Knicks 115, Wizards 106: Flip Saunders needs to just sit Andray Blatche on nights like this. Some nights he’s fantastic, but on nights like this the Wizards are just better off with someone — anyone — off the bench. Saunders got desperate enough to run out a lineup of Mustafa Shakur, Al Thornton, Rashard Lewis, Trevor Booker and JaVale McGee — and it worked. Better than the starters. Made of game of it, but at the end of the day the Knicks are better.

Rockets 129, Timberwolves 125: Minnesota lets teams take a lot of threes (fourth most in the league) and they don’t defend it well (teams shoot 38.5 percent from three this season, fourth worst in the leauge). In a close game, the 14-of-30 from Houston three and Kevin Martin earning 18 free throws were really the key.

Bulls 92, Bucks 83: The best defense in the league against the worst offense in the league — how did you think this would end?

Hornets 91, Thunder 89: First things first — Chris Paul did leave at the end with what looked like a sprained ankle but he said later it was fine. We’ll take him at his word. For now.

As for the game, it certainly didn’t look like the Hornets were the hot team early with the Thunder up 14 in the first quarter. But these Hornets are nothing if not resilient. They battled back while the Thunder had 17 turnovers — 20 percent of their possessions. If Thunder fans want to blame something for the loss, blame that (and the fact two of those turnovers were in the last 14 seconds of the game).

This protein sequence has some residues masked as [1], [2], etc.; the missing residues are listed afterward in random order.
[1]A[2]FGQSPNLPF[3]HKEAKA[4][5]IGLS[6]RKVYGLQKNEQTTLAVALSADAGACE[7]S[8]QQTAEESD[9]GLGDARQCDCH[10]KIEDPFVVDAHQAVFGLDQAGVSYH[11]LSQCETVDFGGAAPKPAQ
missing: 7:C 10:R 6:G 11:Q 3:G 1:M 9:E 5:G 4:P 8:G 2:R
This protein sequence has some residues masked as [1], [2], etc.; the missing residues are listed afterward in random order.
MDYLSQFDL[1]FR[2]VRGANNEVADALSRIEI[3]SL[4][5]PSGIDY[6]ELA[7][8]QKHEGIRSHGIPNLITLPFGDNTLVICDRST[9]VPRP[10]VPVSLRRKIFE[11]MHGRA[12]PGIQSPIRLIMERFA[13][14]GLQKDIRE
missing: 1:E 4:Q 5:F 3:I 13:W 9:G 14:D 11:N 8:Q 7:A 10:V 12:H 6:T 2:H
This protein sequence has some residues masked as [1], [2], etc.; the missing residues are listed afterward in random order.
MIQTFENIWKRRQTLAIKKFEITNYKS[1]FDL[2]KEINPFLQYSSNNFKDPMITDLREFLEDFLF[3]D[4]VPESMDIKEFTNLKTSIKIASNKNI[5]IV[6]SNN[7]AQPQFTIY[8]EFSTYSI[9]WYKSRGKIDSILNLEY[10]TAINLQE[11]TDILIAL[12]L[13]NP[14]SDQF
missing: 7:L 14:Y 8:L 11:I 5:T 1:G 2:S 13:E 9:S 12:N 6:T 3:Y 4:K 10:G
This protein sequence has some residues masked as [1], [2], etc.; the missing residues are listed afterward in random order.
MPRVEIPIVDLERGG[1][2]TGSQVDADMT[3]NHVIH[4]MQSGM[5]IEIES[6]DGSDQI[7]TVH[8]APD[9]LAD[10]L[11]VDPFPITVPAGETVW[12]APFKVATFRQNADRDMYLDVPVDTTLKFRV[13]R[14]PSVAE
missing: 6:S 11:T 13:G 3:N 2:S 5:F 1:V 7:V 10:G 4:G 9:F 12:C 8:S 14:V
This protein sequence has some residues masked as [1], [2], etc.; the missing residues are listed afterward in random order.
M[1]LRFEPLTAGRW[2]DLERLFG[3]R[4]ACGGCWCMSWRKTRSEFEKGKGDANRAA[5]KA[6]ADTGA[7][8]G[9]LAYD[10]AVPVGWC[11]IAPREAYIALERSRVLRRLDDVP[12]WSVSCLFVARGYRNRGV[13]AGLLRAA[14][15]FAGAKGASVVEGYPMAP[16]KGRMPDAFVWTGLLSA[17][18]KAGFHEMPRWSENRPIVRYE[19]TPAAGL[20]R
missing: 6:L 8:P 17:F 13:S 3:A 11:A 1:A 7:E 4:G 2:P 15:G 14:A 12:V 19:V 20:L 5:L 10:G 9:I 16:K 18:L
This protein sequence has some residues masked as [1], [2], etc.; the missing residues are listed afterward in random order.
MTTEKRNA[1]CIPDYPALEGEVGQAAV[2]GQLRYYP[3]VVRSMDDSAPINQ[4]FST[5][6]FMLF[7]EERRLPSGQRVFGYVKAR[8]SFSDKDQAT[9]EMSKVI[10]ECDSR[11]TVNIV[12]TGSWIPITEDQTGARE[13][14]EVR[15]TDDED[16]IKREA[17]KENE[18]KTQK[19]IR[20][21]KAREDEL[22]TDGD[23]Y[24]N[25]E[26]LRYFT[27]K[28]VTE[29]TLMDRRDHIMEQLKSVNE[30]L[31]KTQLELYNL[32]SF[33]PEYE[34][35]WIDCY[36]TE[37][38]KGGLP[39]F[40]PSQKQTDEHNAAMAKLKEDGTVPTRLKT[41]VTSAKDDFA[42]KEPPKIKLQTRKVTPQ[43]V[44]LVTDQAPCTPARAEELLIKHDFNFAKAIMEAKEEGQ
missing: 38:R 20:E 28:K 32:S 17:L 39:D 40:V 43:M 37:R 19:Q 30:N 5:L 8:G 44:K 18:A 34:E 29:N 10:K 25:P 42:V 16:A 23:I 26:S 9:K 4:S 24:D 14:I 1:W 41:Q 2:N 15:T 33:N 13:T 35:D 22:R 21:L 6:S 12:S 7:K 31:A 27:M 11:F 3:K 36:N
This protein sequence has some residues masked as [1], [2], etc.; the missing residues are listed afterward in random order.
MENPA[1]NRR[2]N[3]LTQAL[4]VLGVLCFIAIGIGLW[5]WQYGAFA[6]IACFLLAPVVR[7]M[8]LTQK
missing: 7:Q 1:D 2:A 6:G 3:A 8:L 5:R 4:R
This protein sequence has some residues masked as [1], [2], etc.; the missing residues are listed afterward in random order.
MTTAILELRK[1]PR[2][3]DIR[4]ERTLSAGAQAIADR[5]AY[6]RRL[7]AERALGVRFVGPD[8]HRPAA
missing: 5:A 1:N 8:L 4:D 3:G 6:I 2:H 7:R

Meanwhile with it tied 89-89 the Hornets beautifully executed their last shot. Chris Paul was sitting so it fell to David West, who got it up near the three point line, drove to he elbow, pulled up and hit the 18-foot fade away for the lead with 0.5 on the clock. Ballgame.

Kings 96, Trail Blazers 81: The tape of this game is not headed to Springfield and the Hall of Fame — it was not pretty. In the least. But when it got tight late the Kings got a big three from Tyreke Evans, a great tip in from Omri Casspi, solid defense from Samuel Dalembert. All the injuries have caught up with Portland. The effort is there, but you can only lose so many key guys.

Spurs 113, Warriors 102: The two best three point shooting teams by percentage in the league so we expected some real fireworks… 10-of-30 combined shooting by these teams from deep. Disappointing.

David Lee was just on fire from the midrange and finished with 31 points on 19 shots. The Warriors starters played well but the depth of the Spurs was key here — the Spurs bench outscored Golden State 46-14 (and 8 of those Warrior bench points were in garbage time).

Will Jonathan Isaac jump from high school to NBA draft?